The College World Series marked the end of the college athletics season, and I thought it would be fun – as well as time-consuming as we look for some ways to pass the time before football kicks off – to look at how the "Big Six" conferences fared across the board in athletics.
There are a couple of ways to compare, and I admit that none is particularly scientific. Still, like I said, it's fun. So, here we go.
THE DIRECTORS' CUP METHOD
The National Association of Collegiate Directors of Athletics – in short, a sort of athletic directors union – annually presents the Directors' Cup to honor what the group calls "the best overall collegiate athletics program in the country."
PILING IT ON
Schools that won multiple titles (remember that there are 37 titles; these seven schools combined to win 13 of them):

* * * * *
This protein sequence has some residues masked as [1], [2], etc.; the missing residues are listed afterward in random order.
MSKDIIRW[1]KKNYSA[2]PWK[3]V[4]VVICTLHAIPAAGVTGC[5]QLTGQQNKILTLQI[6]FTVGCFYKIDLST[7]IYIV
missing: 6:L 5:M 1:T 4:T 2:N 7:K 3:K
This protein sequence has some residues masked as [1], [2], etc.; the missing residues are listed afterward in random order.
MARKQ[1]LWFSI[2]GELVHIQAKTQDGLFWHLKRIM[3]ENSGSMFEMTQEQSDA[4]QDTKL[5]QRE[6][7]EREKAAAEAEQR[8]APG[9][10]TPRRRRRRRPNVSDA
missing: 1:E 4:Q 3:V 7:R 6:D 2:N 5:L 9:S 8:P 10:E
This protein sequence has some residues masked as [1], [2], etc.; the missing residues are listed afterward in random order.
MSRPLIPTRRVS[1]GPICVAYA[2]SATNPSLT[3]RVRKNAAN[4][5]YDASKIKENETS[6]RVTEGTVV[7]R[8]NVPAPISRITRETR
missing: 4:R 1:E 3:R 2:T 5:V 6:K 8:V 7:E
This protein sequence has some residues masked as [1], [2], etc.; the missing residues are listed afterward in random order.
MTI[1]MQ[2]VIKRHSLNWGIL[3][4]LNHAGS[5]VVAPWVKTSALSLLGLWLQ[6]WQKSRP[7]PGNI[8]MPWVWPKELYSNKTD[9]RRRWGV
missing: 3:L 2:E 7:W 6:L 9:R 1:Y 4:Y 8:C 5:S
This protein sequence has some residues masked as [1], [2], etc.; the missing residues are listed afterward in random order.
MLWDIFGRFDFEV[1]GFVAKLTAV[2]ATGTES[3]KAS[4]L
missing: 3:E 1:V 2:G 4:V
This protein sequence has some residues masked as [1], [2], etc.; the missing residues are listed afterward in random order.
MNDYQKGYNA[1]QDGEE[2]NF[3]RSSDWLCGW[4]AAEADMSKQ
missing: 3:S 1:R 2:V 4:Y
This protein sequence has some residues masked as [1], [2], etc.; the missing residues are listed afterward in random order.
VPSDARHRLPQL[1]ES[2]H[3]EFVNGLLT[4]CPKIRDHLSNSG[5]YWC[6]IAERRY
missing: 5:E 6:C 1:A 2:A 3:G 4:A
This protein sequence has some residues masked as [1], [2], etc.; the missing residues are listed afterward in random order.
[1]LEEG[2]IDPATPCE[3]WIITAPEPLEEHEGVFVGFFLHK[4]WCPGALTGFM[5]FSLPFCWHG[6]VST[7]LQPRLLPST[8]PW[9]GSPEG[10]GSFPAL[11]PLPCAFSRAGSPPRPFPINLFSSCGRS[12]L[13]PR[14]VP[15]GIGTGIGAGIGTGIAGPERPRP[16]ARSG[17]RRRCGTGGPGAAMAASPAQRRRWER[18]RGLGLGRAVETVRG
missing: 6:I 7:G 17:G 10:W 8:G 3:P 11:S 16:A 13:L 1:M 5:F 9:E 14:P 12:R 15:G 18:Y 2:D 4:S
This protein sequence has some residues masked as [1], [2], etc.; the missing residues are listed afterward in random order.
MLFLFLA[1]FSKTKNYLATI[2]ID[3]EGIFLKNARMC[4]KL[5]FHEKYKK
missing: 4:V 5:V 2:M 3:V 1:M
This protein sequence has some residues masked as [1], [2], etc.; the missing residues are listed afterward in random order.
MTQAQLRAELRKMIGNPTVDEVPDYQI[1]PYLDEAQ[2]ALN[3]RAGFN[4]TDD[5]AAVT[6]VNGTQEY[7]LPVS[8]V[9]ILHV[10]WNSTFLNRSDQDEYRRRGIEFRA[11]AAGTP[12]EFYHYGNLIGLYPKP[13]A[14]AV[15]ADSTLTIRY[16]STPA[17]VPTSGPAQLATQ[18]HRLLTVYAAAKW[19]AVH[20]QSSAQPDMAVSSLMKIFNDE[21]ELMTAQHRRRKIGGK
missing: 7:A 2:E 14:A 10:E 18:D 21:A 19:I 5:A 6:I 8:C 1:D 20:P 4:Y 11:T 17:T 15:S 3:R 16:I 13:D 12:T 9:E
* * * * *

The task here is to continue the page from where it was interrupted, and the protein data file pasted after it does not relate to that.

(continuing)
The national titles won by schools in each league (the "Big Six" leagues won 30 of the 37 titles, all but baseball, bowling, women's hockey, rifle, rowing and skiing; there are two titles in football):
Field hockey: North Carolina
Men's ice hockey: Boston College
Men's soccer: Wake Forest
Men's outdoor track: Florida State
BIG EAST (1)
Men's lacrosse: Syracuse
BIG TEN (5)
Fencing: Ohio State
Women's lacrosse: Northwestern
Men's volleyball: Penn State
Women's volleyball: Penn State
To no one's surprise, Stanford is the 2007-08 winner. We say it's no surprise because Stanford has won the trophy 14 consecutive years. UCLA was second for the third year in a row.
Four Pac-10 schools were in the top seven, five in the top 13 and eight in the top 27 (each league school except Washington State, which was 73rd, and Oregon State, which was 89th).